Immunology

Age-related impairments reversed in animal model

Elderly people are more prone to infectious diseases as the function of their immune system continuously declines with progression of age. This becomes especially apparent during seasonal influenza outbreaks or the occurrence ...

Diseases, Conditions, Syndromes

New vaccine holds promise in fighting diarrheal disease

Scientists at Oregon Health & Science University have teamed up with OHSU spinoff, Najít Technologies, Inc. to develop a new vaccine that appears to confer immunity to a diarrheal disease that afflicts hundreds of millions ...

Immunology

New adjuvant successful in extending immunity against HIV

Researchers at the Yerkes National Primate Research Center and the Emory Vaccine Center (EVC) are first to show a new adjuvant, 3M-052, helps induce long-lasting immunity against HIV. The study results are published today ...

Medical research

Researchers overcome a vexing problem in vaccine research

Researchers at UConn's Center of Excellence in Vaccine Research (CEVR) have made a breakthrough in vaccine development for a common and difficult to treat pneumonia-causing pathogen. Their research was recently published ...

Diseases, Conditions, Syndromes

New discovery paves way for next generation malaria vaccine

In an unprecedented first, scientists at Seattle Children's Research Institute have developed a genetically attenuated parasite (GAP) that arrests late in the liver stage of human malaria. Their findings published in JCI ...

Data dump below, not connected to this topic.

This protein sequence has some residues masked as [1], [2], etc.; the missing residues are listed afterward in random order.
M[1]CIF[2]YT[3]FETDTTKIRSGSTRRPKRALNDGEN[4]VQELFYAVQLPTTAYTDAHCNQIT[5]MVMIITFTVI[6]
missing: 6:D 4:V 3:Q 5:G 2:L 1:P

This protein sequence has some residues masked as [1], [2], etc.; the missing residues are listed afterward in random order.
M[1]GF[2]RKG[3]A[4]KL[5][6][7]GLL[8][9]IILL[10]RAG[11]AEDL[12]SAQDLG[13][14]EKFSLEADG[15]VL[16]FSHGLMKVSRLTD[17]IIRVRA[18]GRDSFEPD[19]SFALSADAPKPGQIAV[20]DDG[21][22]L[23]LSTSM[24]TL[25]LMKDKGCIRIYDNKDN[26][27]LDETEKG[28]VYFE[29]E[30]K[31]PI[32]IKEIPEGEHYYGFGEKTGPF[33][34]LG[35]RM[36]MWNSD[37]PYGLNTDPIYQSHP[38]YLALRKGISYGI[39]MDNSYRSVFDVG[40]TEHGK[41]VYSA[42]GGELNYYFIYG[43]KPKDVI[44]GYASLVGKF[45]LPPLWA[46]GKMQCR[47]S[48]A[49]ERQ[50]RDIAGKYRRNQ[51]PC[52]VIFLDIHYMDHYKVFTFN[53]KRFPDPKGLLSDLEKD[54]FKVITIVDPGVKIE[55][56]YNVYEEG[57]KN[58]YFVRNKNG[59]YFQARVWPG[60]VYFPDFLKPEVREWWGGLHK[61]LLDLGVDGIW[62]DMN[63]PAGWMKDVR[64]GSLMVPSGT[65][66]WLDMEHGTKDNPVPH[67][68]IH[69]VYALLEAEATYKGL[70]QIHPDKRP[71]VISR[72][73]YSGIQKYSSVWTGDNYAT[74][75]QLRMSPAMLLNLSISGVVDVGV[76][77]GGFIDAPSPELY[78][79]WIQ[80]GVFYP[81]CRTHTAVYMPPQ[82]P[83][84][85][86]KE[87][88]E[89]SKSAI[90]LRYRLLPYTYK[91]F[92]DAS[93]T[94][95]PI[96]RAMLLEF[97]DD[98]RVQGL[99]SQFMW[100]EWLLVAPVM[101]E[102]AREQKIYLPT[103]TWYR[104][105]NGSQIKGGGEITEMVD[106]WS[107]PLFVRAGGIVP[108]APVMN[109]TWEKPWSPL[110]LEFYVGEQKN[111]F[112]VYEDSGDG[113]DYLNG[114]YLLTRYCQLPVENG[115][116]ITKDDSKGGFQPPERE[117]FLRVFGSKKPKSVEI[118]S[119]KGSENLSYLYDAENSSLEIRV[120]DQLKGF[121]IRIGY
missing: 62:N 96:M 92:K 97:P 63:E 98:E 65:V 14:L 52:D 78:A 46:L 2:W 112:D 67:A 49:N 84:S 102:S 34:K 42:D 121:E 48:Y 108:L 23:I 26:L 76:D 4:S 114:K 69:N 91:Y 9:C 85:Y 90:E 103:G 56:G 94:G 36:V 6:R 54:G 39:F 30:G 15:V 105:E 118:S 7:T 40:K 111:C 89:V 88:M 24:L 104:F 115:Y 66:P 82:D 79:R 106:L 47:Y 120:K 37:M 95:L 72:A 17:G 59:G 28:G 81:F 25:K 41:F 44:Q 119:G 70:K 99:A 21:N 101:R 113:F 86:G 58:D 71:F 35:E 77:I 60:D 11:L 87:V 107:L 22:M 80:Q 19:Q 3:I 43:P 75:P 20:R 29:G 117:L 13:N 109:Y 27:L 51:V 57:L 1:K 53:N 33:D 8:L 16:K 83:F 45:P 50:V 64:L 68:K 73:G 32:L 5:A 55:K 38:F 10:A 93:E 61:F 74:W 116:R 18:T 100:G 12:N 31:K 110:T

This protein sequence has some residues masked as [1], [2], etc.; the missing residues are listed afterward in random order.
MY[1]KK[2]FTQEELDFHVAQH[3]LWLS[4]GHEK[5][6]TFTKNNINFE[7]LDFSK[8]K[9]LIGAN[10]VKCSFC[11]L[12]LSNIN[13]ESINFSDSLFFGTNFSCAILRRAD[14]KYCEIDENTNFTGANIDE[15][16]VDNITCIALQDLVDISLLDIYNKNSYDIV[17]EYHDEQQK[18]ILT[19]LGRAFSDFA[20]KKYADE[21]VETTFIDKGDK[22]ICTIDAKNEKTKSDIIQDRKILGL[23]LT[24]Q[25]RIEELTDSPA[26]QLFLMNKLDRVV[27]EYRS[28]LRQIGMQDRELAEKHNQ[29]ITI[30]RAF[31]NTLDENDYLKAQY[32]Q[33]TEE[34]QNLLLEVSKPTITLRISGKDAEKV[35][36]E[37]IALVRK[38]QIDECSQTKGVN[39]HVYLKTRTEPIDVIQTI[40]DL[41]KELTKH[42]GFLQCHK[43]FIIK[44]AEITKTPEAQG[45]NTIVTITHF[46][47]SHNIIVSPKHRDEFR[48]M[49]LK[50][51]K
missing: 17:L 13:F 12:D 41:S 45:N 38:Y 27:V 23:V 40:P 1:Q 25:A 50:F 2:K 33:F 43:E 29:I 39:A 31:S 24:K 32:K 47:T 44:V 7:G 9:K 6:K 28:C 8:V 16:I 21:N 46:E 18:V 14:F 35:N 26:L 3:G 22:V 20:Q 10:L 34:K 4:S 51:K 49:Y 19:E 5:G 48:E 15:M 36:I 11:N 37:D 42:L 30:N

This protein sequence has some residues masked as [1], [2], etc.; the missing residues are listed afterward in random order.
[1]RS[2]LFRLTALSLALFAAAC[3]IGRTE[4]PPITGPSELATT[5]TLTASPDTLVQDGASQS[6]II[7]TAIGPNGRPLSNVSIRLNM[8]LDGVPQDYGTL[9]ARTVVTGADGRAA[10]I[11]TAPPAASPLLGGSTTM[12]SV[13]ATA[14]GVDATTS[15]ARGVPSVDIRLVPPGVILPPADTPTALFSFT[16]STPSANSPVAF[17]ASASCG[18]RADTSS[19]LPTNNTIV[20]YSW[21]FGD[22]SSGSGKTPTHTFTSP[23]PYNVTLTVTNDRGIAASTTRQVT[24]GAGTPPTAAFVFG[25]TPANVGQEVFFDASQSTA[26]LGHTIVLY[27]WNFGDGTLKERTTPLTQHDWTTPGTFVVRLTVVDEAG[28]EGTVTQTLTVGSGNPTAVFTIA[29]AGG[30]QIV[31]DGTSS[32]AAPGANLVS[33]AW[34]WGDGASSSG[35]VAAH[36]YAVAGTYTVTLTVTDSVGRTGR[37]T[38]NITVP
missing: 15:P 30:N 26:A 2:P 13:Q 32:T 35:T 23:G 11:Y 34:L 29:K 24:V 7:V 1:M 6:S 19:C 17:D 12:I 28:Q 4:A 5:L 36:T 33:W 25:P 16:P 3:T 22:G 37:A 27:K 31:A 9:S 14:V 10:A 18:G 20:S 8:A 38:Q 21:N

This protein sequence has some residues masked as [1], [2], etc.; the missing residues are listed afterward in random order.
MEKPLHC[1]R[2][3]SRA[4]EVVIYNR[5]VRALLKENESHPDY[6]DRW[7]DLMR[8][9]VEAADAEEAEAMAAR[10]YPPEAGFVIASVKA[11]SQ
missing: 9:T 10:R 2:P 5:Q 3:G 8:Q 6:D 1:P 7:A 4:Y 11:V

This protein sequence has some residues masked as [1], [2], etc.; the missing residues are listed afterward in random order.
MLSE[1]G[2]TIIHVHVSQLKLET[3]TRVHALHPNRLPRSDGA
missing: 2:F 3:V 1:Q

Immunology

Tuberculosis vaccine strengthens immune system

A tuberculosis vaccine developed 100 years ago also makes vaccinated persons less susceptible to other infections. While this effect has been recognized for a long time, it is not known what causes it. Together with colleagues ...

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Vaccine

A vaccine is a biological preparation that improves immunity to a particular disease. A vaccine typically contains a small amount of an agent that resembles a microorganism. The agent stimulates the body's immune system to recognize the agent as foreign, destroy it, and "remember" it, so that the immune system can more easily recognize and destroy any of these microorganisms that it later encounters.

Vaccines can be prophylactic (e.g. to prevent or ameliorate the effects of a future infection by any natural or "wild" pathogen), or therapeutic (e.g. vaccines against cancer are also being investigated; see cancer vaccine).

The term vaccine derives from Edward Jenner's 1796 use of the term cow pox (Latin variolæ vaccinæ, adapted from the Latin vaccīn-us, from vacca cow), which, when administered to humans, provided them protection against smallpox.

This text uses material from Wikipedia, licensed under CC BY-SA